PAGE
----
CARTER HEYWARD: "We who are Christians are empowered by the memory and presence of Jesus.  The one whom we call Christ mirrors our vocation: to love neighbors as ourselves and in so doing to offer to God the one spiritual sacrifice God requires of us – to take risks involved in standing with humankind on behalf of a better world.  We look to Jesus as a brother, an advocate, a friend, a liberator, because he stood with us on earth.  Only insofar as we take seriously this human brother can we discern in what he did the divine spark moving with and in and through him."

LAURENCE FREEMAN: "Jesus forgave sinners and his own enemies even from the cross. One of the ways we listen to him is by following his example of forgiving those who hurt us. To do this is to enter the reality which Jesus places at the center of his teaching: the experience of the Kingdom of God. The Kingdom is the place outside space, the moment outside time, where sin and all its consequences have been totally absorbed beyond the effects of fear and pain.

The Kingdom, one could say, is the way God intends us to live. It is our natural home. Jesus speaks of this Kingdom experience as his ancestors spoke of the Promised Land or the messiah, as a Zen master speaks of enlightenment or as the Buddha speaks of nirvana. He also embodies the Kingdom as a personal reality experienced through relationship. To know him as he really is, is to find oneself in the Kingdom.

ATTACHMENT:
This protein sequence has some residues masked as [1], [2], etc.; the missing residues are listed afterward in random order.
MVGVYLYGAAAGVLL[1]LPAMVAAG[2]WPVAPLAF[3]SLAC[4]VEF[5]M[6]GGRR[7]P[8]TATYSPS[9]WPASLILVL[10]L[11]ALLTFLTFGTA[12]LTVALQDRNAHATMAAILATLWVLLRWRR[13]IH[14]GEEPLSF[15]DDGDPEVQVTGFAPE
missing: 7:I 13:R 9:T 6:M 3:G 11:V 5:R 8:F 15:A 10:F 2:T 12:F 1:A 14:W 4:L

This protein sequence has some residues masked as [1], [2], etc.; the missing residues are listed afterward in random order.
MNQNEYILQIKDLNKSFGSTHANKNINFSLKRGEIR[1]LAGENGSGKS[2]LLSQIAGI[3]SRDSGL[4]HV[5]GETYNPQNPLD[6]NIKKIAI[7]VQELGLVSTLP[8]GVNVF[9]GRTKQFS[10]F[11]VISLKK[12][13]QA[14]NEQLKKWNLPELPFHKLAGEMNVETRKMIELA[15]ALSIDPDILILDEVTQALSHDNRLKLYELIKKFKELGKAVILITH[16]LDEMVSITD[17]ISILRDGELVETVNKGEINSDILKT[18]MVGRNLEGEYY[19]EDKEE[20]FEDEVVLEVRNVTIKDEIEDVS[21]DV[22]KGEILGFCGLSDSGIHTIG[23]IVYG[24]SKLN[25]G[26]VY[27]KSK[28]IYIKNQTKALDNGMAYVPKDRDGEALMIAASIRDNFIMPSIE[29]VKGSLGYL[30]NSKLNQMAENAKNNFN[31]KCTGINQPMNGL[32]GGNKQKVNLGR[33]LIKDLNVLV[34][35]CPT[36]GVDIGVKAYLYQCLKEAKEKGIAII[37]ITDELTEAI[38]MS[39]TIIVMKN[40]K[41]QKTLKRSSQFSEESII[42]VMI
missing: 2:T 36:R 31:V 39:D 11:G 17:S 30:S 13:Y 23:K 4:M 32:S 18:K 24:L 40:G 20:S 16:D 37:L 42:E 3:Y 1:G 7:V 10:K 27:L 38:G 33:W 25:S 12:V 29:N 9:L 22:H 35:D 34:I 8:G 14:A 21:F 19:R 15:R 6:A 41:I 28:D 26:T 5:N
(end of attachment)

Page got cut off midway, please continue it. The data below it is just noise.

To see Jesus in this clear depth we must see how central the Kingdom is to his vision of reality. It is not a system of morality. The Kingdom is not a place we are going to. Nor is it a reward we are to receive for good behavior. The Kingdom upsets normal ways of thinking more deeply than the strictest of moral commandments. It is a fundamental experience of reality as it truly is.


To be in the Kingdom is to live in harmony with heaven and earth, with friend and foe, with body and mind. It changes the way you even want to live. It is to live in the continuous consciousness that we are born and die under the ‘basileia’ of God. ‘Basileia’ does not mean Kingdom in the sense of place but reign or power. The Kingdom is power in the sense of bonding relationship. Where you are, especially if you are in love, matters less than whom you are with. To be in the Kingdom is to know ourselves in relationship."

Regarding the historical Jesus and his commitments, many of us find the work of Marcus Borg and John Dominic Crossan compelling.  They offer a five-stroke sketch:


1.  Jesus was a social prophet in the tradition of Hebrew prophets.  He was a radical critic of domination systems and an advocate for human freedom at all levels.


2.  Jesus was a Jewish mystic whose experience of the Spirit was immediate, dynamic and life-altering.


3.  Jesus was a movement-founder, gathering around him a small group of disciples and followers.


4.  Jesus was a wisdom teacher and devoted himself to contradicting the 'conventional wisdom' of his time.  Using parables and sayings, he offered followers a "Way" of compassion, freedom and courage.


5.  Jesus was a healer and acted at almost every opportunity to re-connect the lost and bind up the broken.  He had a special heart for those ostracized and diminished by social and cultural prejudice.  His healing was often directed at reconciling ruptured communities and relationships.